USA Olympic Basketball: 1992 Dream Team vs 2012 Team -- Which Is Better?

By Dennis Berry

There is No Debate Between 2012 and 1992

The one thing you have to love about sports is the dream games we will never get to see. Debating which great team from different eras would win in a match up is common place.

Who would win between Bill Russell’s Celtics of the 1960’s and Michael Jordan’s Bulls of the 90’s?

Who would win between the 1972 UCLA Bruins and the 1992 Duke Blue Devils?

Even this past season Kentucky fans debated who would win between the 1996 Wildcats and the 2012 squad.

Even players do it too. This past week Kobe Bryant sparked the debate when he said the 2012 Olympic men’s basketball team could beat the 1992 Dream Team. It sparked much debate among basketball fans and the media.

As much as Bryant may believe his team could win a mythical game, the truth is they could not beat the original Dream Team.

The first problem the 2012 squad would have with the 1992 squad is the size difference. The 1992 team has better low post players than the 2012 team. Injuries have been a huge factor for this year’s team as well.

The 1992 team featured David Robinson, Patrick Ewing, Karl Malone, and Charles Barkley. All four of those players were in the prime of their careers. Looking at their stats from the 1991-92 season gives you a better idea of the level they were playing.

In the 91-92 season Ewing averaged 24 points, 11.2 rebounds, and 3 blocks a game. Robinson averaged 23.2 points, 12.2 rebounds, and 4.5 blocks a game. Malone averaged 28 points and 11.2 rebounds a game. Barkley averaged 23.1 points and 11.1 points a game.

The 2012 squad's big men have been limited because of injuries. They are missing Dwight Howard and Blake Griffin. That leaves them with Tyson Chandler, Kevin Love, and Anthony Davis for big men. That will mean that Head Coach Mike Krzyzewski will probably use LeBron James and Carmelo Anthony in the post.

The 1992 team would have the advantage on offense and defense.

Outside of Tyson Chandler, the 2012 team cannot match up defensively against the 1992 squad. Even Chandler would be at a disadvantage because the 1992 team would go right at him to get him in foul trouble. Without Chandler in the post, that would leave the 2012 team with an outmatched Love versus Robinson or Ewing and possibly force guys like James, Durant, or Andre Iguodala to guard Malone.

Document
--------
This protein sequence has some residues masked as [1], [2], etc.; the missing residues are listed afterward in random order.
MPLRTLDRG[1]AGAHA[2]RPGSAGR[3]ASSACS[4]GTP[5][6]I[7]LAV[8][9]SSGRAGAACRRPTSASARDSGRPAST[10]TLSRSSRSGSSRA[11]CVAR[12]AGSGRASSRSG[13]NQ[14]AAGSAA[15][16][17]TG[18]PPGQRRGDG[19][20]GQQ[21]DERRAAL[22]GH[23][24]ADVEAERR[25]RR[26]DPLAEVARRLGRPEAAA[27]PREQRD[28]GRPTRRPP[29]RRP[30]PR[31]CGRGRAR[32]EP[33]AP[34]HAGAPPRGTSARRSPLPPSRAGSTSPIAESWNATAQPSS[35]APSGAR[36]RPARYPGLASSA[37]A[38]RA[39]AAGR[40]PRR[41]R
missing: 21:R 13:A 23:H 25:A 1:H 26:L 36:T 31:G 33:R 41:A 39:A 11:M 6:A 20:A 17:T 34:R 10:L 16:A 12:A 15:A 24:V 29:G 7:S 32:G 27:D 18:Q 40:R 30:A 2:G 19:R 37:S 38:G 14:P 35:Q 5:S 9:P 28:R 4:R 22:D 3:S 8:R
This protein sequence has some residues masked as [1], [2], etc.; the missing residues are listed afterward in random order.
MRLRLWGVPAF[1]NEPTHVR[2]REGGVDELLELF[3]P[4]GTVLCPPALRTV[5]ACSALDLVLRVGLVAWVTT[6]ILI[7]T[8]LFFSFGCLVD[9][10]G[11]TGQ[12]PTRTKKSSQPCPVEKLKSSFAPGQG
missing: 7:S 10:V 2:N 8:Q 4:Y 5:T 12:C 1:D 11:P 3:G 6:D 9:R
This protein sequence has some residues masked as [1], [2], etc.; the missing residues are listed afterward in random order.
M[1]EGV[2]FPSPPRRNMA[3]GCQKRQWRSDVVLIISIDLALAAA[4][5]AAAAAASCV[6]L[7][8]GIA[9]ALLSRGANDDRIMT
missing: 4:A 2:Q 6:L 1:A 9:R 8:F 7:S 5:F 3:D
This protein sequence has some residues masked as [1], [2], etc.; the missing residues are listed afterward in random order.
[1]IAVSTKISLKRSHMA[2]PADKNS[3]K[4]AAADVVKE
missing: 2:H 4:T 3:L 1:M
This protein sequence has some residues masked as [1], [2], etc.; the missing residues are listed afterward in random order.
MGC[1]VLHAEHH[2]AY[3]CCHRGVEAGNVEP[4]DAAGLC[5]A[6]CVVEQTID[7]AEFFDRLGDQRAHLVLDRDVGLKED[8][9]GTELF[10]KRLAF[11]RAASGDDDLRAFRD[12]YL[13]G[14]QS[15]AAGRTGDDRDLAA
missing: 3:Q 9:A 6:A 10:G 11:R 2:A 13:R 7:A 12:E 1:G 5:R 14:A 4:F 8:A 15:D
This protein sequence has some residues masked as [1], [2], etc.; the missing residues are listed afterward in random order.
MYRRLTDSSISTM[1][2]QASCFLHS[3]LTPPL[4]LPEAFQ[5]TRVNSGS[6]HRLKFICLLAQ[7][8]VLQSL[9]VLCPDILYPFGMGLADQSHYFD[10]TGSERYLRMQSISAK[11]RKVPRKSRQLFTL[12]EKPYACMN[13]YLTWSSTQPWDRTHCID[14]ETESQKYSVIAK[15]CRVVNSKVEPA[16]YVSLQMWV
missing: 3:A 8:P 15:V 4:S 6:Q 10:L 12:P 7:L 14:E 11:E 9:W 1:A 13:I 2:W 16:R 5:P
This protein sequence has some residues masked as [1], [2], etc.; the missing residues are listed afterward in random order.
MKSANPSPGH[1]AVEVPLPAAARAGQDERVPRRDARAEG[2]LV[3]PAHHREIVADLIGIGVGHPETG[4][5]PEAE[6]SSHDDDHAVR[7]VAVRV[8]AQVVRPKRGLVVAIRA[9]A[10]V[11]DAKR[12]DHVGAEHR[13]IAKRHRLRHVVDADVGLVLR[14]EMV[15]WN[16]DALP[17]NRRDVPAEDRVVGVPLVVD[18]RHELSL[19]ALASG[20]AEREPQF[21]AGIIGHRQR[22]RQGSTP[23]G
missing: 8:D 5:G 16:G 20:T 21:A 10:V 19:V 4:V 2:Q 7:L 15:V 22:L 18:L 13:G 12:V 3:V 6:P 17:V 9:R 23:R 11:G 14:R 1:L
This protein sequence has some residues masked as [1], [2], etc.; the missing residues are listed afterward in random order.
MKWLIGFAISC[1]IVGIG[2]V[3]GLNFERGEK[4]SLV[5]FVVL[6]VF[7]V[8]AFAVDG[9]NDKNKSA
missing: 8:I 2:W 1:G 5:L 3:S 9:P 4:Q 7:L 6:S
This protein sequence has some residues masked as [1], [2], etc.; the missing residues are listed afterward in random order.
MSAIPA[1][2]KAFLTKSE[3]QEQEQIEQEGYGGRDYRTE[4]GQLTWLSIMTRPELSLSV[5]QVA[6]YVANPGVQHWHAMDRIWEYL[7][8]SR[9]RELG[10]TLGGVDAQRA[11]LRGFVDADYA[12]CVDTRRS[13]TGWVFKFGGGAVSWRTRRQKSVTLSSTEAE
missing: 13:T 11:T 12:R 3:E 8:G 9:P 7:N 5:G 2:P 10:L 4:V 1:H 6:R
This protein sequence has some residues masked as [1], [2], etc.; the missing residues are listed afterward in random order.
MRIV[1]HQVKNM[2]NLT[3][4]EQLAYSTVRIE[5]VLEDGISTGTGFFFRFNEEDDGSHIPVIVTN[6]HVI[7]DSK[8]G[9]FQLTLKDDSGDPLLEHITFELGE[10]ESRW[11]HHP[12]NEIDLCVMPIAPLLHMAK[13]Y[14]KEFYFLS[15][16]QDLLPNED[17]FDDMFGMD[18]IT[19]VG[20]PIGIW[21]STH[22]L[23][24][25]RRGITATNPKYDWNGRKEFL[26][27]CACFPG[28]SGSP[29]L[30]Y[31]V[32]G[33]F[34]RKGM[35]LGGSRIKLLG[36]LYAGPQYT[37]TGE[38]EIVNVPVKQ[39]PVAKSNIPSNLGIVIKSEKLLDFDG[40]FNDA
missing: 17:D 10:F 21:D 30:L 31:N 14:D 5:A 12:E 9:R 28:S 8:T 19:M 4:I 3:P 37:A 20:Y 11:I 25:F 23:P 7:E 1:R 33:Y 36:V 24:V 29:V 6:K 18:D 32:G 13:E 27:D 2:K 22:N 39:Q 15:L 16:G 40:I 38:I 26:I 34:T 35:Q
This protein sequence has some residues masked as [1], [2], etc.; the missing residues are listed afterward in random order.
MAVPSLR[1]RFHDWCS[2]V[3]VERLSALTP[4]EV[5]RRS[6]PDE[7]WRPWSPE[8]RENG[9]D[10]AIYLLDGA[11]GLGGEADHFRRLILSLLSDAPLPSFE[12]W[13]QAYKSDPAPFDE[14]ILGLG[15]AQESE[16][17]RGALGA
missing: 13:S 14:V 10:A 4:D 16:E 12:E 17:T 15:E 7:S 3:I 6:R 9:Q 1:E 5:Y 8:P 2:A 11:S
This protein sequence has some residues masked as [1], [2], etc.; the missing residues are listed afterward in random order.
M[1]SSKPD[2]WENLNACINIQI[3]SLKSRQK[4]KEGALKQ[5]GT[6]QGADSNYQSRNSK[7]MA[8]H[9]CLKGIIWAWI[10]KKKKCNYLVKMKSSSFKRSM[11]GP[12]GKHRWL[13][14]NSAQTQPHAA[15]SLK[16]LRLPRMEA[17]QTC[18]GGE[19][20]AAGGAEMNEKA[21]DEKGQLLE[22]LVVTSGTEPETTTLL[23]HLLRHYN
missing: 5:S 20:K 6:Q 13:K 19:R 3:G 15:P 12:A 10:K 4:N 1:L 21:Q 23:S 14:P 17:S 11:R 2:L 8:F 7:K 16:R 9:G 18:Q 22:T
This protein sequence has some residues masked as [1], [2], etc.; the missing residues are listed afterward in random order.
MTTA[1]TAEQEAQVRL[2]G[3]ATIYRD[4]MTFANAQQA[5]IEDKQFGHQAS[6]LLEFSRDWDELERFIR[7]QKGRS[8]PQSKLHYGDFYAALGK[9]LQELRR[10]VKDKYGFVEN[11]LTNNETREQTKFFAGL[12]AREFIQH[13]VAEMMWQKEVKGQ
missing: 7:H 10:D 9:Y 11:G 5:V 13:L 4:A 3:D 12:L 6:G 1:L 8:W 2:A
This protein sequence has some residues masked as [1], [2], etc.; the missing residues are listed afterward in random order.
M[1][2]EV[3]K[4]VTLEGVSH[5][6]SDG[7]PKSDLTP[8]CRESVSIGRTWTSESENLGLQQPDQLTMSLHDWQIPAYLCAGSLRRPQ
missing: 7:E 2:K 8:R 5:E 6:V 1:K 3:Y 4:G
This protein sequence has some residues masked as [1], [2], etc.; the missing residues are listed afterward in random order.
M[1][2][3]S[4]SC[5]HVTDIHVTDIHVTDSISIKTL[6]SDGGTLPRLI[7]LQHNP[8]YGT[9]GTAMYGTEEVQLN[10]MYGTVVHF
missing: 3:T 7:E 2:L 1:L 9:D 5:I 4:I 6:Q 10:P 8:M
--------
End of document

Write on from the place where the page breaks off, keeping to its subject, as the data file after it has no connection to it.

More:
USA Olympic Basketball:  1992 Dream Team vs 2012 Team -- Which Is Better?
July 7, 2012; Las Vegas, NV, USA; The USA Basketball National team is introduced to media during a press conference at the Wynn Las Vegas Resort. Photo Courtesy By Gary A. Vasquez-US PRESSWIRE.

The 2012’s limited offensive low post game would also hurt them. Whoever was guarding Chandler would have free range to roam defensively. Their only option would be to spread the floor and keep the 1992’s big men away from the basket.

Another argument that supporters of the 2012 team want to use is the age factor. They want to point out that the older 1992 team could not hang with this year’s younger team. They like to point out the age of Larry Bird and Magic Johnson.

While it is true that Bird and Johnson were at the end of their careers, they were the only ones that were. The rest were in their primes. Bird and Johnson would only have to play spot minutes to help the 1992 team. The 1992 team would mainly use Ewing, Robinson, Barkley, Malone, Scottie Pippen, John Stockton, Clyde Drexler, Chris Mullen, and Michael Jordan.

The only players that the 2012 squad could offer that are on that list of players' level would be Kobe Bryant, LeBron James, and Kevin Durant. The rest of the 2012 squad would be overmatched by the 1992 team.

The next factor that would lead to a 1992 team win: Michael Jordan. The 1992 team has the best player to ever play the game. He was in the prime of his career in 1992 and coming off his second NBA title.

As good as Kobe Bryant is he will be 33 years old going into this Olympics. He would be no match up for a 29 year-old Jordan. On offense he was at his best. He was able to get to the basket at will. Defensively he was one of the best perimeter defenders in the game.

He would find some way to take the match up personally. During the 1992 Olympics, Jordan was more interested in golf than the games. A match-up like this would get Jordan’s attention as another way to prove that he was the best player in the game.

As much as Bryant keeps saying that this Olympic team could beat the Dream Team, in the end it is just talk.

What do you think?

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